Ranting

Light and Dark

July 3rd, 2014

Clear images and understanding are impossible in the dark, and too much light is just as blinding. While TV news and the 24/7/ad nauseam news cycle would have us see the world through a screen darkly, those who would have us see the bright light of their view would gleefully burn the unenlightened.

How we see the whole of our lives is wholly up to us.

As published in The Daily News, July 4, 2014, and in The Memphis News, July 5-11, 2014

(photo: Gaines Conaway and Ursula, Chateau de Pray, 1987)

Gaines  Ursula Copy

WHEN STORIES ARE TOLD IN THE DARK, LEAVE A LIGHT ON.

As I watch what leads the local TV news – basically a visual evening recap of whatever that day’s monitoring of police scanners and chasing sirens can produce – and what passes for TV reporting ­– basically an evening twist to whatever might be salacious or sensational in that morning’s paper – I wonder if all of our better angels have left town.

The 30-minute horror show we’re being shown daily is no more indicative of the whole of who and what we are than a 30-minute Chamber of Commerce PowerPoint presentation, no more reflective of what you’re dealing with in your kitchen than what Kelly English is dealing with in his. We are all of us somewhere in-between.

It’s just intellectually lazy. Truth and balance are tough. Fear and pandering are easy. 

In 1987, 14 years before 9/11, my family was returning from a trip to France from Paris Orly airport. We pulled our 15 pieces of luggage through doors guarded by two guys with Uzi’s, the submachine gun of choice those days, and proceeded to a huge waiting room accommodating ten or more lesser known airlines, hundreds of people, and several more guys with Uzi’s.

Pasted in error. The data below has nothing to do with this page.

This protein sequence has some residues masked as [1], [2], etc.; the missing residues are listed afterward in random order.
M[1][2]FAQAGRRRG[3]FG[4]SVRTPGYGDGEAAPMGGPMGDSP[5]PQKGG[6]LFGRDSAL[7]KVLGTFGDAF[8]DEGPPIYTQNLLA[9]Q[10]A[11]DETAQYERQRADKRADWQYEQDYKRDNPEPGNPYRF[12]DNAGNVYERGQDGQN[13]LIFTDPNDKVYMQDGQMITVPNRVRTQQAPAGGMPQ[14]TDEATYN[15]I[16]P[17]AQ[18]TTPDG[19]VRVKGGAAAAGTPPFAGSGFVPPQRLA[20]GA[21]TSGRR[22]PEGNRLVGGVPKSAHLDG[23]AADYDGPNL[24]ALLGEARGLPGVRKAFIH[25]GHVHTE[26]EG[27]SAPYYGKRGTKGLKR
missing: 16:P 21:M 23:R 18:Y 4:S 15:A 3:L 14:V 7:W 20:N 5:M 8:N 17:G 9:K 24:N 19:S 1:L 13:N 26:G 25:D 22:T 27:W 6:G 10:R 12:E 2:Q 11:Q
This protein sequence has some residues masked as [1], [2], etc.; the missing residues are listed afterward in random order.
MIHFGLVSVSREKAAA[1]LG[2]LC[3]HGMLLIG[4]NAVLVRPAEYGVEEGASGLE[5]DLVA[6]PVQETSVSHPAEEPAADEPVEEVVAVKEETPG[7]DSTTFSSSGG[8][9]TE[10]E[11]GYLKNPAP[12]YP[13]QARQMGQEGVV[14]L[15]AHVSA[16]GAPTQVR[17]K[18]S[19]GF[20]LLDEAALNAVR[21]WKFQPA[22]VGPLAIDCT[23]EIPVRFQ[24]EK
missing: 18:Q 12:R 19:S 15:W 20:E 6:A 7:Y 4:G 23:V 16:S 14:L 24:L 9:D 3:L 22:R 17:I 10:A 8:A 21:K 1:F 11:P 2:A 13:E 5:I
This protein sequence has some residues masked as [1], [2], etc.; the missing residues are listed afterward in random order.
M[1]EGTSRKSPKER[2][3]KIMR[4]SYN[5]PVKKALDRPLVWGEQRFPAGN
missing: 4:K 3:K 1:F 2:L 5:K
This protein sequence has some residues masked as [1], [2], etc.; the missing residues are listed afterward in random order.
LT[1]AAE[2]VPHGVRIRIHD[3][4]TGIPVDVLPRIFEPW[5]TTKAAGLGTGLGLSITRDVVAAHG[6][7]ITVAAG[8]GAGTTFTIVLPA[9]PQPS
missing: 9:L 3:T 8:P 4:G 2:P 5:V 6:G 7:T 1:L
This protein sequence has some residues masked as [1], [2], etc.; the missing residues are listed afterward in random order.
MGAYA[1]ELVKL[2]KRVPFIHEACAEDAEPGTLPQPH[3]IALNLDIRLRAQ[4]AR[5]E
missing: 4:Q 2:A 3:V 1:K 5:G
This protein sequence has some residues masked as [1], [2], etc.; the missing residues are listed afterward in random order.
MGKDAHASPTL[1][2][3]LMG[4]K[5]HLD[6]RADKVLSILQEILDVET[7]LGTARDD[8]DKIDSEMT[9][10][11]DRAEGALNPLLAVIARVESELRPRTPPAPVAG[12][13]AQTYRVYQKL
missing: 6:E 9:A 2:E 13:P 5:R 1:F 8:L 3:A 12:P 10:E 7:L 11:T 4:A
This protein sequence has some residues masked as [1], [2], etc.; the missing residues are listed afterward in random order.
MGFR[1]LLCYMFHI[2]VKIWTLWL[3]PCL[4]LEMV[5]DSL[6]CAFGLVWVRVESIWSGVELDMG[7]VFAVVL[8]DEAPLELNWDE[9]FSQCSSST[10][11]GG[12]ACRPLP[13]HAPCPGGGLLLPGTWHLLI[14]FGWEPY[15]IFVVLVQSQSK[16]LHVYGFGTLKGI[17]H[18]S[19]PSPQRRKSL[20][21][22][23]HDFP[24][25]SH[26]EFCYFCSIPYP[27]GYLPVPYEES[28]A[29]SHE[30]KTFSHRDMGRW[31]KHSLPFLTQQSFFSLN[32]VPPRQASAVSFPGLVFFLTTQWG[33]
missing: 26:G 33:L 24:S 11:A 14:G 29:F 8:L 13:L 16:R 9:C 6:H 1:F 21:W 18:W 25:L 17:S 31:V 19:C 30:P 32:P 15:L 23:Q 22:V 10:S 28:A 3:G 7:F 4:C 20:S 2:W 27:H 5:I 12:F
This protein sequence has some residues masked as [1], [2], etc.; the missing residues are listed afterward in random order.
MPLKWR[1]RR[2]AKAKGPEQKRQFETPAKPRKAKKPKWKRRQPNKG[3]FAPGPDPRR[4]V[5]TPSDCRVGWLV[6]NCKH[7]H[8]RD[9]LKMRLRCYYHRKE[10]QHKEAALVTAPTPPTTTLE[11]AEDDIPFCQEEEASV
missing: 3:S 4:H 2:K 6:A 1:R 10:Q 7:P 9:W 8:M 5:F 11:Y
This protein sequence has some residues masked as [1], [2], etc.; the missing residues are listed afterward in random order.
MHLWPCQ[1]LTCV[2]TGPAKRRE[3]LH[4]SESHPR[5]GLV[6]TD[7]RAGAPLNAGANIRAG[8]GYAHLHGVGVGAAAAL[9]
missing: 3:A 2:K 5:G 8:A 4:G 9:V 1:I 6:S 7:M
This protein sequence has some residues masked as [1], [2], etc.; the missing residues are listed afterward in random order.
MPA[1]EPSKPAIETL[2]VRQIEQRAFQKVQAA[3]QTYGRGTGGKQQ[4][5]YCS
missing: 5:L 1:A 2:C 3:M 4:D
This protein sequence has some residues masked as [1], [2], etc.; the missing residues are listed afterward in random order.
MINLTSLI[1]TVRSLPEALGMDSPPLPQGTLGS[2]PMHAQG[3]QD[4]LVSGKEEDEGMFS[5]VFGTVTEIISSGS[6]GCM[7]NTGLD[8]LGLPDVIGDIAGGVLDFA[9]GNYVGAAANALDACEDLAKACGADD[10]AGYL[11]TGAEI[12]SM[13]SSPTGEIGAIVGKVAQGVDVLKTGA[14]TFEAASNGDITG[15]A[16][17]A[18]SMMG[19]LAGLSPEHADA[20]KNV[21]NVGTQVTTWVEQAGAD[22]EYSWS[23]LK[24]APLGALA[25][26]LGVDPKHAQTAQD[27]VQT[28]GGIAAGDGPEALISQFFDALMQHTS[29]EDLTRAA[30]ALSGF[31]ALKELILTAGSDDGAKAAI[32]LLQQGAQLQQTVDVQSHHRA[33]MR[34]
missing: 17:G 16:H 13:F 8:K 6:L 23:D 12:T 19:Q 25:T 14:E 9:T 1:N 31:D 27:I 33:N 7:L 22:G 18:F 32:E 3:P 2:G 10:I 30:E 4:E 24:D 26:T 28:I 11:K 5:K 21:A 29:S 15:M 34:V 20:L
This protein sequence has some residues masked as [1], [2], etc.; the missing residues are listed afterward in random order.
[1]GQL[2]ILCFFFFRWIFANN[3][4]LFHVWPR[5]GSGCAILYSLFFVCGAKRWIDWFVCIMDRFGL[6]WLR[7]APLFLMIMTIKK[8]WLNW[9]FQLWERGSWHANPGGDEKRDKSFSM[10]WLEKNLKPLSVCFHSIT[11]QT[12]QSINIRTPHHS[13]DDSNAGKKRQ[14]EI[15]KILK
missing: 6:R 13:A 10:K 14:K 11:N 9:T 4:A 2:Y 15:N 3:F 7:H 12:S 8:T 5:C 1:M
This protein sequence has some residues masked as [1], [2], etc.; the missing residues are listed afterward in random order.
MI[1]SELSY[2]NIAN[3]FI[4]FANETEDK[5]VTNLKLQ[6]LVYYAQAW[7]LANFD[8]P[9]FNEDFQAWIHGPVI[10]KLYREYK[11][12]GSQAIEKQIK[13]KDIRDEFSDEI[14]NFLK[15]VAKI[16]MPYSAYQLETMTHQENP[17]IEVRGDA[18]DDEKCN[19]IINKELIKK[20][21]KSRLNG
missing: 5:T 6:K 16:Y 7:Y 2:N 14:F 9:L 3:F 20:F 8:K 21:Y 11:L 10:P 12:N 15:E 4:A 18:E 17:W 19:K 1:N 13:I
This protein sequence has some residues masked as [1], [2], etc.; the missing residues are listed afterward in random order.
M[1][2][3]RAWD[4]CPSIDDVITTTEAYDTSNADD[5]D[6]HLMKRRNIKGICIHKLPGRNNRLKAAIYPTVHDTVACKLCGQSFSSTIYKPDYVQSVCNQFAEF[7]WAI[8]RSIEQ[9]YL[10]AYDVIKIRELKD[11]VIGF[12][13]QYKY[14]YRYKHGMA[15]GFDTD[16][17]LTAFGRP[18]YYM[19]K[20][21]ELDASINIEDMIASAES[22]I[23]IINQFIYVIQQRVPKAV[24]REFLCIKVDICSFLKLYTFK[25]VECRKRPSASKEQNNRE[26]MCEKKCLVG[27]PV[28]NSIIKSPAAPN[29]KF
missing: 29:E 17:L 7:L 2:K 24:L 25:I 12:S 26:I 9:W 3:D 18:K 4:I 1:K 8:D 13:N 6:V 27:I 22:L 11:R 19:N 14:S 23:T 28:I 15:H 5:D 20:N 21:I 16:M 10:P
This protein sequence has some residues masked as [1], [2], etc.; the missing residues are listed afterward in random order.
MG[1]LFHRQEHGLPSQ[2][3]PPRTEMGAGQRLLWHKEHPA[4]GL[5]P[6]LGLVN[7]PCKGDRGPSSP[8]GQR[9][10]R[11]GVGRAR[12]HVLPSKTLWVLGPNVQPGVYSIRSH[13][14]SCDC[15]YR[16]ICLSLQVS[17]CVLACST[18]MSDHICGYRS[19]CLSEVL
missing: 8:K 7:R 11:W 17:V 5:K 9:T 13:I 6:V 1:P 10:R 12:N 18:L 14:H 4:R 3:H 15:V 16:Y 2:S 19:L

It was going to be a while so my wife, mother-in-law, 12-year-old daughter and five-year-old son decamped in search of food and I kept watch atop mount luggage. While they were gone, a patrol spotted and approached an unaccompanied carry-on bag in the vast room. Whistles blew. Officials scurried. Announcements were made in several languages. We were all to depart the building immediately with our luggage.

Over the years telling this story, I’m often asked, “How did you move 15 pieces of luggage?”

When a guy with an Uzi says move the luggage, you find a way.

With all of us outside on the tarmac, they put a huge can over that little bag and blew it up.

I then dragged, kicked and muscled our bags back into a surreal smoky room, smelling like Baileys Irish Cream and cordite, filled with tiny pieces of floating fabric and paper. That had been the contents of the ill-fated bag – a bottle bought custom-free, somebody’s underwear and somebody’s trip photos.

Presently, my family returned after a heart-stopping adventure of their own recapturing the five-year-old who had escaped to explore the vast Orly terminal solo. A man with a chest-long beard in some sort of military outfit turned a cardboard sign around that read “Air Malta” revealing our charter “Tower Air” on the other side, and we were off.

More than just remember, I could mark and measure our trip by that experience. Or by Paris, the Loire Valley, or by seeing my mother-in-law see Europe. Or by my daughter’s wide eyes or by an old dog named Ursula rolling around on a 13-century chateau floor with my son.

I remember, mark and measure by it all. If we live in fear embracing only the dark, light is lost and terror wins.

I’m a Memphian, and part of the whole story.

 

I'm a Memphian by Dan Conaway

The book is available all over town – columns, comments and character references for a city filled with it and often absolutely full of it. Take a look.

 

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